Wow! It’s Pi Day again already. Today is March 14 or 3/14 as we Americans like to write it. Pi is 3.14, so some clever mathy person decided that March 14 should be celebrated as Pi day. Being that I am a math geek I’m totally into that.

I use Pi to figure out the geometry for a lot of my design work, especially when I am designing hats and determining how* (or IF)* my gauge is going to get me the size hat I want. This particularly applies to working crown down hats that involve creating a flat circle to start.

Today I thought we should take a look at crocheting circles. No Pi calculations needed, though you can if you really want.

I don’t recall when I first learnt about the “rules” for getting circles to come out flat in crochet. But I have used those as a guideline in much of my design work over the past 10 years, even before I was designing professionally. Here are the “rules” with some additional thoughts.

To create a circle, especially when worked into an adjustable slip knot (or magic circle if you prefer), you need to consider the height of your stitches. You also need to consider your stitch tension and consistency. Working circles is one technique that will really show you if you are deforming your stitches. Either making them too tall, too short, too wide or too thin, you are looking for the ultimate “Goldie Locks” zone of your stitch tension to get your circles to come out Just Right.

I’m demonstrating today using the 4 most common stitches in traditional crochet: Single, Half-Double, Double and Treble.

**Making a circle using Single Crochet stitches:** The magic number is 6, you want to have 6 sc stitches in your first round and you will add 6 stitches to each consecutive round. Round 2 will have 12 stitches, Round 3 will have 18 stitches, Round 4 will have 24 stitches.

**Making a circle using Half-Double Crochet stitches:** The magic number is 8, you will have 7 hdc and a ch-2 *(that counts as a hdc)* in your first round and you will add 8 stitches to each consecutive round. You will start each round with a ch-2 that will be counted as a hdc stitch for your end of round counts. Round 2 will have 16 stitches, Round 3 will have 24 stitches, Round 4 will have 32 stitches.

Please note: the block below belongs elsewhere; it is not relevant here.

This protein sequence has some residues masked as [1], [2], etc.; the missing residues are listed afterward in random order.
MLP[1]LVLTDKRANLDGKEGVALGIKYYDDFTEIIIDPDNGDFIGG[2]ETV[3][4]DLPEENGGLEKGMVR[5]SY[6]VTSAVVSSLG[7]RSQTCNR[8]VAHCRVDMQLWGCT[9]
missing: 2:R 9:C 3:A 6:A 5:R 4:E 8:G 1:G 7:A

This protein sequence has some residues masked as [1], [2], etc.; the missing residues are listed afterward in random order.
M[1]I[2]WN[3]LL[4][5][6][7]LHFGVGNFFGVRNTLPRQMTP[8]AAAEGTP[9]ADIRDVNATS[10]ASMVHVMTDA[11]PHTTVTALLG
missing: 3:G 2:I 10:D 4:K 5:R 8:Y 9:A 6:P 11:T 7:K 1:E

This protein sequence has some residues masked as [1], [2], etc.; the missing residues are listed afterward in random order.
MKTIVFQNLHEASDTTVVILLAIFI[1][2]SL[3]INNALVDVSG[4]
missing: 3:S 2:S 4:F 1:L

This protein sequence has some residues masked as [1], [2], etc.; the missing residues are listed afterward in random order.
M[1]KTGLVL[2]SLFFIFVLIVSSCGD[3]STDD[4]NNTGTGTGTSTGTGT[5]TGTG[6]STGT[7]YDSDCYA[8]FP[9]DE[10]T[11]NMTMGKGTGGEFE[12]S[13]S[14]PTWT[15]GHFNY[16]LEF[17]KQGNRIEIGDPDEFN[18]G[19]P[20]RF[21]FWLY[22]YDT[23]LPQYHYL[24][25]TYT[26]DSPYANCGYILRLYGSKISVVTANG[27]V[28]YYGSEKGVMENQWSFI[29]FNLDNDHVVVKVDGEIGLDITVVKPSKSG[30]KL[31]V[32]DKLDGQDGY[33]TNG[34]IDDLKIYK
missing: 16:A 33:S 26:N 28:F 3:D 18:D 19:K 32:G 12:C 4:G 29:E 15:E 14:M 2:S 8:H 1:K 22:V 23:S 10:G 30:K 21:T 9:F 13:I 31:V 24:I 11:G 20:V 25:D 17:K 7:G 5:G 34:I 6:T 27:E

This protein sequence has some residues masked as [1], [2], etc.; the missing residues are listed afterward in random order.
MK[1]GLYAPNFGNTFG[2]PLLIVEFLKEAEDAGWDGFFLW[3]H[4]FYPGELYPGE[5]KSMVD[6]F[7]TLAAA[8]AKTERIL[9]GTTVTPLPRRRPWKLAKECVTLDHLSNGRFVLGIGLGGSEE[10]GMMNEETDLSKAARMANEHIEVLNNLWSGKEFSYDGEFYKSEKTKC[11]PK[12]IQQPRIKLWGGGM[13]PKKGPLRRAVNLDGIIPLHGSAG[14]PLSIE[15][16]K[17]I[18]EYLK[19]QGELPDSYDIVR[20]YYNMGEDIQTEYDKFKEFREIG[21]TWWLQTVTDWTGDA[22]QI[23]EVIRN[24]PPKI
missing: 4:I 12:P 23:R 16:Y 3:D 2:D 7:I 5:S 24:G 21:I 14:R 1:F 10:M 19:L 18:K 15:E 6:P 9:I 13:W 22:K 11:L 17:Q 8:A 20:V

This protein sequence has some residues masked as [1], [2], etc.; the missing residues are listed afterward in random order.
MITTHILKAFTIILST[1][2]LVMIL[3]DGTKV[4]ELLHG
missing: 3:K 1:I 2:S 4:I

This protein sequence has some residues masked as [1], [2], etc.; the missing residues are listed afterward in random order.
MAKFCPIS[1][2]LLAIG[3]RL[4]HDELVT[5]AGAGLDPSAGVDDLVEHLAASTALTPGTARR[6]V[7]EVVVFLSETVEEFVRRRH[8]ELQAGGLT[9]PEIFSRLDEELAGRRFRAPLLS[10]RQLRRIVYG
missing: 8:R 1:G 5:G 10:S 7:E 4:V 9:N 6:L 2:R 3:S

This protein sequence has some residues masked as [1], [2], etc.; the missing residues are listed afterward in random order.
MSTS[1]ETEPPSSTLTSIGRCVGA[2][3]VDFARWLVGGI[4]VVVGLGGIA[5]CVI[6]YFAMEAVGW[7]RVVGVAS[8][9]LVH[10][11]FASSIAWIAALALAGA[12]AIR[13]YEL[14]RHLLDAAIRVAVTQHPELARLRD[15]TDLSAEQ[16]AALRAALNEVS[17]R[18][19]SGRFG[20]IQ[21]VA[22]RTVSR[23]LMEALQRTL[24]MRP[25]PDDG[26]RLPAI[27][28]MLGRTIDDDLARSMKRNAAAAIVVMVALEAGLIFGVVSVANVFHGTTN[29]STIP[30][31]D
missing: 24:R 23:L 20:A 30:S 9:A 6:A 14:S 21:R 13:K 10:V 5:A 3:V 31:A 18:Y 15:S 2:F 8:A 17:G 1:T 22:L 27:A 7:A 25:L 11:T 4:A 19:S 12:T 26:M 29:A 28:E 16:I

**Making a circle using Double Crochet stitches:** The magic number is 12, you will have 11 dc and a ch-3 *(that counts as a dc)* in your first round and you will add 12 stitches to each consecutive round. You will start each round with a ch-3 that will be counted as a dc stitch for your end of round counts. Round 2 will have 24 stitches, Round 3 will have 36 stitches, Round 4 will have 48 stitches.

**Making a circle using Treble Crochet stitches:** The magic number is 16, you will have 15 Tr and a ch-4 *(that counts as a Tr)* in your first round and you will add 16 stitches to each consecutive round. You will start each round with a ch-4 that will be counted as a Tr stitch for your end of round counts. Round 2 will have 32 stitches, Round 3 will have 48 stitches, Round 4 will have 64 stitches.

I hope these rules will help you with crocheting circles and that you have a great Pi Day. Maybe celebrate with some crocheted circles and some Pie.

Thanks for this! I always just make as many stitches as the pattern calls for – I’m lucky that math geeks like you do all the hard work for me 😀

I never knew you had to use different numbers of each stitch! Thanks for sharing your maths wizardry with us 😉